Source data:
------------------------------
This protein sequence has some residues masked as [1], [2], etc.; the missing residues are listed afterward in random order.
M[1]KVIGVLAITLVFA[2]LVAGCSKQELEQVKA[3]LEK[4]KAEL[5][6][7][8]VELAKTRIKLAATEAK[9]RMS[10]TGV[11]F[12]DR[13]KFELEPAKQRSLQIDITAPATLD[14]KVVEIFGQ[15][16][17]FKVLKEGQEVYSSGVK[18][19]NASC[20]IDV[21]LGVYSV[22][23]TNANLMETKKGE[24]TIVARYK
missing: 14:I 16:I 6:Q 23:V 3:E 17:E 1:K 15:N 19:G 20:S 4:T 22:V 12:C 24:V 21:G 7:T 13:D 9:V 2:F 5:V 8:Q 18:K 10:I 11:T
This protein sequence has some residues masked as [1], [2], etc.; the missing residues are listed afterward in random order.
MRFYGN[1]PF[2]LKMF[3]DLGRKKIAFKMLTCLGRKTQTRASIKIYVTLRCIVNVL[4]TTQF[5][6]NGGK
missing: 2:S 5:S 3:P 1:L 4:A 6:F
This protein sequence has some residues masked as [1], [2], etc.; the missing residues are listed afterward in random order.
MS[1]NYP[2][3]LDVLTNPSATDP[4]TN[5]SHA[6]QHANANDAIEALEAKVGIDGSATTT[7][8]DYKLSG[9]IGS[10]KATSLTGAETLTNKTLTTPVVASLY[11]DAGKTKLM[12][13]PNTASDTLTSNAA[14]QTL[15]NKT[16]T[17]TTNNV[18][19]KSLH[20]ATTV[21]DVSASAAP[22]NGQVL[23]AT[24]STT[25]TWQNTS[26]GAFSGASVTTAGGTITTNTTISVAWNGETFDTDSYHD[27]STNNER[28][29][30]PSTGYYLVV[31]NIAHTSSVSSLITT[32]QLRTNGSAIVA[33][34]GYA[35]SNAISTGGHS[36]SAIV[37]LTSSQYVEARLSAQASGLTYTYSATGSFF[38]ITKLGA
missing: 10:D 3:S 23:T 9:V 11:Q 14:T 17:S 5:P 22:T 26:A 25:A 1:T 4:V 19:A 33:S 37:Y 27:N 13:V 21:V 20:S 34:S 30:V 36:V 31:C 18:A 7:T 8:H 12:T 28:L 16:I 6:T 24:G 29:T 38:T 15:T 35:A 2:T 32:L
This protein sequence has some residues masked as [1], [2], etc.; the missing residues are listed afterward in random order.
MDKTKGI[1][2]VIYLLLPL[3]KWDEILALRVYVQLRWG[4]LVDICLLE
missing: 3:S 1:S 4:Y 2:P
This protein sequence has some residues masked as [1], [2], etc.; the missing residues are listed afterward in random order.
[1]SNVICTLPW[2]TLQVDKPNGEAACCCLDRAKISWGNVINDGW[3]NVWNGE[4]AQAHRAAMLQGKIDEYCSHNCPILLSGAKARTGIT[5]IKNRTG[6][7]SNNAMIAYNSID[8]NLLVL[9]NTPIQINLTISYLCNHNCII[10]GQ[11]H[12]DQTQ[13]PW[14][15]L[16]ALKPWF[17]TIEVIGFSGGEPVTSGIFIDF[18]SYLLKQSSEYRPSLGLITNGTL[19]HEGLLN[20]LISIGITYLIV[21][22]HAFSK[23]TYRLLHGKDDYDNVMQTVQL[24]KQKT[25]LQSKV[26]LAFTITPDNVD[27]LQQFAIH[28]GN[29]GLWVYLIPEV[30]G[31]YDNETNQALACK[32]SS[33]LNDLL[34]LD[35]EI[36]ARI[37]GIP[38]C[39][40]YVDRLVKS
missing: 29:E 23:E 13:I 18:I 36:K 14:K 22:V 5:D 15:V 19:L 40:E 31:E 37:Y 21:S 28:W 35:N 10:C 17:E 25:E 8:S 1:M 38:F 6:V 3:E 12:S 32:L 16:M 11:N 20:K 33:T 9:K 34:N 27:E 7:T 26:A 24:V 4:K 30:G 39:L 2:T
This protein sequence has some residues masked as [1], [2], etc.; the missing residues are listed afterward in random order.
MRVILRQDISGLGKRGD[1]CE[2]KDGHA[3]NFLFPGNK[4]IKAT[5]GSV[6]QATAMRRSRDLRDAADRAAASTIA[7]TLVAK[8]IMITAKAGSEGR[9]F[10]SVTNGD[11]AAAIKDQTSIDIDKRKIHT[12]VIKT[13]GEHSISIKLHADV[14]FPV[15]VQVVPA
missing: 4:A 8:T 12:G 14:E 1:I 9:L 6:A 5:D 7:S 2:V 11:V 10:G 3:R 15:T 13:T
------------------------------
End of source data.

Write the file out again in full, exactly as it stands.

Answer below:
This protein sequence has some residues masked as [1], [2], etc.; the missing residues are listed afterward in random order.
M[1]KVIGVLAITLVFA[2]LVAGCSKQELEQVKA[3]LEK[4]KAEL[5][6][7][8]VELAKTRIKLAATEAK[9]RMS[10]TGV[11]F[12]DR[13]KFELEPAKQRSLQIDITAPATLD[14]KVVEIFGQ[15][16][17]FKVLKEGQEVYSSGVK[18][19]NASC[20]IDV[21]LGVYSV[22][23]TNANLMETKKGE[24]TIVARYK
missing: 14:I 16:I 6:Q 23:V 3:E 17:E 1:K 15:N 19:G 20:S 4:T 22:V 12:C 24:V 21:G 7:T 13:D 9:V 2:F 5:V 8:Q 18:K 10:I 11:T
This protein sequence has some residues masked as [1], [2], etc.; the missing residues are listed afterward in random order.
MRFYGN[1]PF[2]LKMF[3]DLGRKKIAFKMLTCLGRKTQTRASIKIYVTLRCIVNVL[4]TTQF[5][6]NGGK
missing: 2:S 5:S 3:P 1:L 4:A 6:F
This protein sequence has some residues masked as [1], [2], etc.; the missing residues are listed afterward in random order.
MS[1]NYP[2][3]LDVLTNPSATDP[4]TN[5]SHA[6]QHANANDAIEALEAKVGIDGSATTT[7][8]DYKLSG[9]IGS[10]KATSLTGAETLTNKTLTTPVVASLY[11]DAGKTKLM[12][13]PNTASDTLTSNAA[14]QTL[15]NKT[16]T[17]TTNNV[18][19]KSLH[20]ATTV[21]DVSASAAP[22]NGQVL[23]AT[24]STT[25]TWQNTS[26]GAFSGASVTTAGGTITTNTTISVAWNGETFDTDSYHD[27]STNNER[28][29][30]PSTGYYLVV[31]NIAHTSSVSSLITT[32]QLRTNGSAIVA[33][34]GYA[35]SNAISTGGHS[36]SAIV[37]LTSSQYVEARLSAQASGLTYTYSATGSFF[38]ITKLGA
missing: 10:D 3:S 23:T 9:V 11:Q 14:T 17:S 5:P 22:T 26:A 25:A 1:T 4:V 19:A 33:S 37:Y 27:N 13:V 21:V 20:S 34:S 30:V 36:V 31:C 18:A 7:T 8:H 12:T 28:L 16:I 6:T 24:G 29:T 38:T 15:T 35:A 2:T 32:L
This protein sequence has some residues masked as [1], [2], etc.; the missing residues are listed afterward in random order.
MDKTKGI[1][2]VIYLLLPL[3]KWDEILALRVYVQLRWG[4]LVDICLLE
missing: 3:S 1:S 4:Y 2:P
This protein sequence has some residues masked as [1], [2], etc.; the missing residues are listed afterward in random order.
[1]SNVICTLPW[2]TLQVDKPNGEAACCCLDRAKISWGNVINDGW[3]NVWNGE[4]AQAHRAAMLQGKIDEYCSHNCPILLSGAKARTGIT[5]IKNRTG[6][7]SNNAMIAYNSID[8]NLLVL[9]NTPIQINLTISYLCNHNCII[10]GQ[11]H[12]DQTQ[13]PW[14][15]L[16]ALKPWF[17]TIEVIGFSGGEPVTSGIFIDF[18]SYLLKQSSEYRPSLGLITNGTL[19]HEGLLN[20]LISIGITYLIV[21][22]HAFSK[23]TYRLLHGKDDYDNVMQTVQL[24]KQKT[25]LQSKV[26]LAFTITPDNVD[27]LQQFAIH[28]GN[29]GLWVYLIPEV[30]G[31]YDNETNQALACK[32]SS[33]LNDLL[34]LD[35]EI[36]ARI[37]GIP[38]C[39][40]YVDRLVKS
missing: 29:E 23:E 13:I 18:I 36:K 14:K 22:V 5:D 15:V 19:L 40:E 31:E 37:Y 21:S 28:W 35:N 10:C 17:E 25:E 8:S 1:M 38:F 6:V 3:E 12:S 32:L 16:M 11:N 20:K 33:T 9:K 34:N 27:E 7:T 26:A 24:V 4:K 30:G 39:L 2:T
This protein sequence has some residues masked as [1], [2], etc.; the missing residues are listed afterward in random order.
MRVILRQDISGLGKRGD[1]CE[2]KDGHA[3]NFLFPGNK[4]IKAT[5]GSV[6]QATAMRRSRDLRDAADRAAASTIA[7]TLVAK[8]IMITAKAGSEGR[9]F[10]SVTNGD[11]AAAIKDQTSIDIDKRKIHT[12]VIKT[13]GEHSISIKLHADV[14]FPV[15]VQVVPA
missing: 4:A 8:T 12:G 14:E 1:I 9:L 6:A 5:D 7:S 2:V 11:V 10:G 3:R 15:T 13:T